The recent establishment of a Cybersecurity Directorate within the National Security Agency is impacting the flow of information and contracting opportunities from the NSA.
That was one key takeaway from the FMA Industry Day keynote address by Tammy Griffith, Cybersecurity Directorate Portfolio Manager on February 13.
NSA Director General Paul Nakasone ordered the creation of the Cybersecurity Directorate less than a year ago. Tasked with preventing and eradicating cyber threats to U.S. national security systems and critical infrastructure, the directorate stood up in October 2019 and began work on its seven core functions: adversary defeat; nuclear command, control and communications; analysis and mitigation; encryption production and solutions; a Cybersecurity Collaboration Center; critical networks defense; and future and standards.
To achieve that mission across the federal government, the defense industry and an array of essential infrastructure, NSA leaders realized they would need to become both more public and more collaborative.
“One of the biggest things that we are excited about is NSA will be having an unclassified Cybersecurity Collaboration Center,” Griffith said. Similar to U.S. Cyber Command’s Dreamport, the center will bring “industry in to work side by side [with NSA], using commercial and unclassified data to conduct cybersecurity analysis.”
In addition, the directorate will utilize signals intelligence about cyber threats and mitigation strategies to further its mission to harden existing systems and weapons with robust cybersecurity and build that security into the front end of new products and systems.
“We must act in a wartime mentality,” Griffith said. “We need to work across all classification levels…to ensure we build products both privately and publicly that have cybersecurity built into them.”
That collaborative work will include mounting more pilot projects with small clusters of companies and working to expand successful pilots to cover the entire defense industrial base, she said.
Fulfilling that mission also involves providing more information to the public.
“You are going to see Cybersecurity Directorate front and center more often… No longer will we be behind the curtain,” she said.
NSA has already begun to put out more information about cybersecurity issues and threats through releases, social media and mass media. The agency has issued several advisories in recent months, sometimes in conjunction with international partners, that warned of cyber threats from Russia, Iran and other state actors. After discovering a critical vulnerability in Microsoft Windows 10, NSA also alerted Microsoft to the issue, prompting a rapid patch.
Overall, NSA’s reorganization and shifting operations have enhanced contracting opportunities.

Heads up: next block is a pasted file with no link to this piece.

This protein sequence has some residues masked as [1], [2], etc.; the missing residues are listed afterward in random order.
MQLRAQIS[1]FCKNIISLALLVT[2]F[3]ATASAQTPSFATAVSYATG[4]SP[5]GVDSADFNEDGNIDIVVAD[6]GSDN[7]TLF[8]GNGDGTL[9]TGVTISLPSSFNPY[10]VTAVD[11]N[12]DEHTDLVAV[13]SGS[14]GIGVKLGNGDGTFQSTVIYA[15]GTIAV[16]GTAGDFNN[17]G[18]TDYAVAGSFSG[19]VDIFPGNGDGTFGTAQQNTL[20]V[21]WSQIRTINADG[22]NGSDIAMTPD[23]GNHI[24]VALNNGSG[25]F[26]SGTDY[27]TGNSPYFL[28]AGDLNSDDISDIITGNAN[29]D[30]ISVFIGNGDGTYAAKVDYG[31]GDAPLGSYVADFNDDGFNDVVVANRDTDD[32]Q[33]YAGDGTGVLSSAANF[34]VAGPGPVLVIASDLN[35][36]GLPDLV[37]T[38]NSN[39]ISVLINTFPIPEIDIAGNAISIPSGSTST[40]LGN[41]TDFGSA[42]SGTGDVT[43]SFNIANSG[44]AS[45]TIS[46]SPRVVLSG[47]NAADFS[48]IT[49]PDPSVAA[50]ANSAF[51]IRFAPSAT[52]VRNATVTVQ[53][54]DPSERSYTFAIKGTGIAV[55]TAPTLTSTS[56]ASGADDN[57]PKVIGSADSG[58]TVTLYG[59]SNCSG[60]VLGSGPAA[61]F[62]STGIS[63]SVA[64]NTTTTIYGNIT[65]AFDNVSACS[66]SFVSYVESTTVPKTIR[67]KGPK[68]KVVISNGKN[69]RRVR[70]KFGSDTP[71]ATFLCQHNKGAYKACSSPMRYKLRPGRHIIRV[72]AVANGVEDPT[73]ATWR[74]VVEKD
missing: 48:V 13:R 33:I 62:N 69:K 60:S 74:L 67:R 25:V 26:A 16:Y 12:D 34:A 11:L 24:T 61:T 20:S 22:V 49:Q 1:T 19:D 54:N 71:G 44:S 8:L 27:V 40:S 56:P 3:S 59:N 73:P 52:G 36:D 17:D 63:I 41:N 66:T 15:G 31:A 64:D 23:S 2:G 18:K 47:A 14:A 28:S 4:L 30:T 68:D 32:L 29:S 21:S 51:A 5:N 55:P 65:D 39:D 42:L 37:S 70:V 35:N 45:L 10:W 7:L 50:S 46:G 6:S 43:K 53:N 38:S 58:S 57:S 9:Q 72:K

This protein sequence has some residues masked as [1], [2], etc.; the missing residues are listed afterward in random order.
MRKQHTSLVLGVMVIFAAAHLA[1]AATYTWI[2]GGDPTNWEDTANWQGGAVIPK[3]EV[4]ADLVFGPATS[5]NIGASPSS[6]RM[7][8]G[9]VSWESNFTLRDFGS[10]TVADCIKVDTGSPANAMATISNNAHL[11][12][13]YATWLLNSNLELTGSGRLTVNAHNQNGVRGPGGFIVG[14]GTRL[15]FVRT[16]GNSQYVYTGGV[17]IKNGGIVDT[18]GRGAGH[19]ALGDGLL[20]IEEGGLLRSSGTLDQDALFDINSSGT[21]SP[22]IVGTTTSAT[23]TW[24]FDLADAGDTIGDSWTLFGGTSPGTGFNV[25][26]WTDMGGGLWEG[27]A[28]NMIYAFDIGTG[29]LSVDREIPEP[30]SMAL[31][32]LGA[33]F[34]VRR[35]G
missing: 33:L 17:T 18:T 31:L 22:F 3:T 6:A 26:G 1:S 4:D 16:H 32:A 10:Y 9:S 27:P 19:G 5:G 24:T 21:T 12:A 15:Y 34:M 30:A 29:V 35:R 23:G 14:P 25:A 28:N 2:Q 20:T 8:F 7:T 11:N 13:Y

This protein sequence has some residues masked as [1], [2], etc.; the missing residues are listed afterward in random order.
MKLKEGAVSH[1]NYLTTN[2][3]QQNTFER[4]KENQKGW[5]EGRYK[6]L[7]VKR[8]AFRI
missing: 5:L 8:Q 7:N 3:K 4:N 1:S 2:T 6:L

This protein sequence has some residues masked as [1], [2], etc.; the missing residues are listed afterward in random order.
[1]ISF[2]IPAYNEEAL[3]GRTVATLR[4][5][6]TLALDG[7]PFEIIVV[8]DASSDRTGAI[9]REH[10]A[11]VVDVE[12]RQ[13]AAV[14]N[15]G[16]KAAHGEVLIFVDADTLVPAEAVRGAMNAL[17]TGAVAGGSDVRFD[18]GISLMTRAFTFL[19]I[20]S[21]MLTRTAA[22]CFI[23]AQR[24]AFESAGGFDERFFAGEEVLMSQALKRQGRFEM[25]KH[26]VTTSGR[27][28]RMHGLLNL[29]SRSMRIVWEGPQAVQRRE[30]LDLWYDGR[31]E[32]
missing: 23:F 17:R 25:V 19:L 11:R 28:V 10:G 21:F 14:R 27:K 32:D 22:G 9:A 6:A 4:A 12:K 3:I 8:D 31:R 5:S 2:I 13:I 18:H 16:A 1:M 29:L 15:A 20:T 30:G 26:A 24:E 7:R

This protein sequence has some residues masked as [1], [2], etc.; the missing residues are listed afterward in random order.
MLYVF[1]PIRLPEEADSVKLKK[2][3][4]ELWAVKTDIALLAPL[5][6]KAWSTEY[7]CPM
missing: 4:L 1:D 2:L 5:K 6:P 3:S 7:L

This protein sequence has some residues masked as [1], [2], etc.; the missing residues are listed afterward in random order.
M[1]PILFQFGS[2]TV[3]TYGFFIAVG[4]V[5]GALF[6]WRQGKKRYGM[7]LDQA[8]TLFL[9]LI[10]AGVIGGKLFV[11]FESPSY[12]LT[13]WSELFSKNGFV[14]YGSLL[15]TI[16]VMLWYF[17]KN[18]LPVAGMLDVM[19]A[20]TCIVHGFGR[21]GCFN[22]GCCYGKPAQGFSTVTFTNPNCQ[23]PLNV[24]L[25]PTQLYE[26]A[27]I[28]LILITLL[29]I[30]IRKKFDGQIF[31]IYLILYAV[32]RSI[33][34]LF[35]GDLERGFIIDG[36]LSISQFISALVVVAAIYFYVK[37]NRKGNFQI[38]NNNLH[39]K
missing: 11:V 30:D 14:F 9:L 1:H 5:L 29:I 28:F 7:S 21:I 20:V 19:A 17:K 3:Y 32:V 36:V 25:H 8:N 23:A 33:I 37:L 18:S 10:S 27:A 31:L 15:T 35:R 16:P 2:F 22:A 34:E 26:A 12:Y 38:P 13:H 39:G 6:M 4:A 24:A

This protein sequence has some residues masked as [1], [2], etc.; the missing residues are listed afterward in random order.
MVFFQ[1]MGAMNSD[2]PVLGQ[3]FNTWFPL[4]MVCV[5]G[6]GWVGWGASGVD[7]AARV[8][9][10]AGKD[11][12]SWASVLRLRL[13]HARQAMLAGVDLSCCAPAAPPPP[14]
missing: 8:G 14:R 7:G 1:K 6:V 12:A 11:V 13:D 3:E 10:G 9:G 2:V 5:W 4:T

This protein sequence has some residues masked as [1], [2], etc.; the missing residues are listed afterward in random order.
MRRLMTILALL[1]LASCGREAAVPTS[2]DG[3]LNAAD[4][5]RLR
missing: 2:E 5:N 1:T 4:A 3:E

During an Industry Day panel discussion of senior acquisitions officials from Fort Meade commands, Diane Dunshee reported that NSA awarded a record 46 competitive procurements in fiscal year 2019 and is on track to match that level in 2020.
“I am really proud to say we met or exceeded our small business goals in ‘19, including most of the socio-economic subfactors… We had large jumps in women-owned small business and overall small business numbers,” said Dunshee, NSA’s Deputy Director of Business Management and Acquisition, and Deputy Senior Acquisition Executive. “Over the last three years, we have made 500 awards to new companies [that were] first-time contracts. That’s a really great number. We are committed to bringing in new, small businesses.”
In addition, NSA is awarding more of its contracting budget – nearly 50 percent in Fiscal 2020 – on either fixed price, performance-based or outcome-completion bases, she said.
U.S. Cyber Command, which awarded one contract in 2017, saw its annual number of awards climb above 80 in 2019 and expects to increase awards by 30 percent in 2020, said Quentin McCoy, Acquisition Division Chief.
The command is also seeking to ease its current contracting limits which cap new contracts at $75 million annually and prevent any contract from extending past five years, in order to “better provide cyber capabilities to the warfighter,” McCoy said.
Contractors, however, will have to prepare for and secure Cybersecurity Maturity Model Certification (CMMC) in order to qualify for federal contracts, said Doug Packard, Director of the Procurement Directorate and Chief of the Defense Information Technology Contracting Organization within the Defense Information Systems Agency.
While subcontractors may only need Level 1 certification, that level of security will be essential to protect national security systems, Packard said.
“If an Iranian attack was going to come in, it would come in at the level of a fourth tier sub that had no controls and a very small part [of a contract], and it would come up that chain to hit the prime and hit the department,” said Packard. “They have figured out that the lowest level is where you attack.”